National Institute of Environmental Health Sciences (NIEHS)
March 10, 2020 - Reminder: FORMS-F Grant Application Forms & Instructions Must be Used for Due Dates On or After May 25, 2020- New Grant Application Instructions Now Available. See Notice NOT-OD-20-077.NOT-OD-19-128 - Changes to NIH Requirements Regarding Proposed Human Fetal Tissue Research
NOT-OD-19-137 - Clarifying Competing Application Instructions and Notice of Publication of Frequently Asked Questions (FAQs) Regarding Proposed Human Fetal Tissue Research
The National Institute of Environmental Health Sciences (NIEHS) invites qualified investigators from domestic institutions of higher education to submit an application for Superfund Research Program (SRP) R01 Individual Research Project grant program. This Funding Opportunity Announcement (FOA) focuses on research that will advance mechanistic understanding and effectiveness of bioremediation through incorporation of advanced, novel materials science approaches. Bioremediation refers to the use of biota (bacteria, algae, fungi, plants, etc.) to reduce or detoxify hazardous substances in the environment. Bioremediation is a cost-effective, low-energy-intensive remedy that has contributed to the cleanup and closure of sites impacted by hazardous substances. In recent decades, bioremediation has advanced from reliance upon culturing and biogeochemical processing to a technology-enabled field enhanced by high throughput molecular approaches (e.g. 'omics and gene editing techniques). These new approaches have elucidated molecular mechanisms responsible for contaminant cleanup and provided insight for potential solutions to naturally degrade emerging contaminants. Concurrent advances in materials science present an opportunity to integrate new approaches to further refine our understanding of the mechanisms of bioremediation and optimize conditions to accelerate natural degradation and/or stabilization processes. This Funding Opportunity Announcement calls for teams including bioremediation materials science (e.g. nanotechnology, microenvironmental engineering, etc.) to submit applications to advance the knowledge and practice of bioremediation to address current and emerging recalcitrant hazardous substances and complex mixtures.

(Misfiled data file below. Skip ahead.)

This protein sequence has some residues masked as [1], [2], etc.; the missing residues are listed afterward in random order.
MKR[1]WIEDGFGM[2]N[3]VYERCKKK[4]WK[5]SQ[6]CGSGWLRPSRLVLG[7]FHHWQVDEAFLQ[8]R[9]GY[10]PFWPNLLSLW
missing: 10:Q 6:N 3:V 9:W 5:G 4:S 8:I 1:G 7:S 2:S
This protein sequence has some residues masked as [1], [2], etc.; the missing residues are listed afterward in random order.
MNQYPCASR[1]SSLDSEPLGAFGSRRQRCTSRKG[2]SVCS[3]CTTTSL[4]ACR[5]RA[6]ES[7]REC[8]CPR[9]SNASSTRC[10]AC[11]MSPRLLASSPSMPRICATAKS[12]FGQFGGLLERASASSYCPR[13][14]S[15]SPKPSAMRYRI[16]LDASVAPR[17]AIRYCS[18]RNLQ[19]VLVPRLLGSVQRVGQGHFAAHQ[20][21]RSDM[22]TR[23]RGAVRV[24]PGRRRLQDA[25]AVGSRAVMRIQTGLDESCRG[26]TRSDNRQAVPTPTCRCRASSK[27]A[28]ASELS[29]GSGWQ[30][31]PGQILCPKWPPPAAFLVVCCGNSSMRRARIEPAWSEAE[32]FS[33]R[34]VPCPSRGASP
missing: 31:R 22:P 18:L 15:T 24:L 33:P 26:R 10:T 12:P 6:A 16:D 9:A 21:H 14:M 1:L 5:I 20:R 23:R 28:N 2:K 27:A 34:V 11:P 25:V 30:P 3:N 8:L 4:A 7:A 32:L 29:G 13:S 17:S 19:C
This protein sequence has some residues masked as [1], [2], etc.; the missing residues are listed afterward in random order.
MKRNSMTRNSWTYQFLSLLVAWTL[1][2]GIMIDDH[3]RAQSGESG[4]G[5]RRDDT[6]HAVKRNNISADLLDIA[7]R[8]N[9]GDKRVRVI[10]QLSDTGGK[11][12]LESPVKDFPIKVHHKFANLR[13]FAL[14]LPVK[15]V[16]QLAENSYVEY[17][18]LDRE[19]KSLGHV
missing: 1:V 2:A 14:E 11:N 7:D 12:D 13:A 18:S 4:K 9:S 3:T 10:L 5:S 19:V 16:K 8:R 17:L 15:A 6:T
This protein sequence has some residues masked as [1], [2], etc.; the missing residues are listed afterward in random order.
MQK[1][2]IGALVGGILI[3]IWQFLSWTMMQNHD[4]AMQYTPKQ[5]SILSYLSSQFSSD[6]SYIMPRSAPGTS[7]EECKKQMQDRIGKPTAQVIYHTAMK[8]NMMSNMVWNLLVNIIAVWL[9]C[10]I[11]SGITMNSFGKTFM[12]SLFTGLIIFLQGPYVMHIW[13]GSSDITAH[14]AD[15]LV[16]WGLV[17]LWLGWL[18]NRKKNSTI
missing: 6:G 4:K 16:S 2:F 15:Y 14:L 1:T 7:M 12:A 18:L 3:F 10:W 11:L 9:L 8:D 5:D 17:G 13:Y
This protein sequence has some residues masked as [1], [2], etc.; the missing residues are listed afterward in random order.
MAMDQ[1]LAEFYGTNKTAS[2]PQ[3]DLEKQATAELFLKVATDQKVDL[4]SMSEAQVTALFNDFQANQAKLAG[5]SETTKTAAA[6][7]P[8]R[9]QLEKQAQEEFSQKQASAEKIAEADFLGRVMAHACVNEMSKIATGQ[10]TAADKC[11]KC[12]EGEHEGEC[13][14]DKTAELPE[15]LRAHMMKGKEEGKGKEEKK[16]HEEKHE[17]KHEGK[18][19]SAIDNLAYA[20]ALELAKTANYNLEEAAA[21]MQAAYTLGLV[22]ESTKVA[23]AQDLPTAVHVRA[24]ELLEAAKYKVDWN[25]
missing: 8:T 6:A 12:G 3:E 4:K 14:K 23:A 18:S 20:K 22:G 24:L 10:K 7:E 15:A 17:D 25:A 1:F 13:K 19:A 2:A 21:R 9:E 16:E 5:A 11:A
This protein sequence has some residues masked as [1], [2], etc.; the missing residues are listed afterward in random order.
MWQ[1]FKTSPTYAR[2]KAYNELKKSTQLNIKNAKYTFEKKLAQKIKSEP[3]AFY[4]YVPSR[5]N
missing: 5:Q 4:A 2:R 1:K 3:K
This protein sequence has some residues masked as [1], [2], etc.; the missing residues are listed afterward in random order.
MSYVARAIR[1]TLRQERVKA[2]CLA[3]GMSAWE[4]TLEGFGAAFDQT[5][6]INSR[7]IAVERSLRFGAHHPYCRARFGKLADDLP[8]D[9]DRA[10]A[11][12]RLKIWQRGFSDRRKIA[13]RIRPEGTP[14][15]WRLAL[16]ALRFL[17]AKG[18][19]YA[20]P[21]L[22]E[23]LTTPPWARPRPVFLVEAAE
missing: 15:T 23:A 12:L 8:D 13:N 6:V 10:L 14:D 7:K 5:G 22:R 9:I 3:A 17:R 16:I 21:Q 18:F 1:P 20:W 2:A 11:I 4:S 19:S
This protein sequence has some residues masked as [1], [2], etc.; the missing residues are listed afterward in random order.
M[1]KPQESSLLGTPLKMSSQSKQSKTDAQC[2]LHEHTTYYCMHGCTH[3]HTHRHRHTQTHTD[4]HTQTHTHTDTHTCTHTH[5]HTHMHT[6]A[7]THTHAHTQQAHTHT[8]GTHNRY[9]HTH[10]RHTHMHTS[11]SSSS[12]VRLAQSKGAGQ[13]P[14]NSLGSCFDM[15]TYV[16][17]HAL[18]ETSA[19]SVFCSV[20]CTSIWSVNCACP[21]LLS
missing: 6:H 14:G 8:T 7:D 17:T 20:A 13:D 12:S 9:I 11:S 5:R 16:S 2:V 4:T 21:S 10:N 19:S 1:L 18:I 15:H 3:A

February 13, 2020
March 20, 2020
April 20, 2020. No late applications will be accepted for this Funding Opportunity Announcement.
All applications are due by 5:00 PM local time of applicant organization. All types of non-AIDS applications allowed for this funding opportunity announcement are due on the listed date(s).
Applicants are encouraged to apply early to allow adequate time to make any corrections to errors found in the application during the submission process by the due date.
Conformance to all requirements (both in the Application Guide and the FOA) is required and strictly enforced. Applicants must read and follow all application instructions in the Application Guide as well as any program-specific instructions noted in Section IV. When the program-specific instructions deviate from those in the Application Guide, follow the program-specific instructions.
Applications that do not comply with these instructions may be delayed or not accepted for review.
There are several options available to submit your application through Grants.gov to NIH and Department of Health and Human Services partners. You must use one of these submission options to access the application forms for this opportunity.
Background and Purpose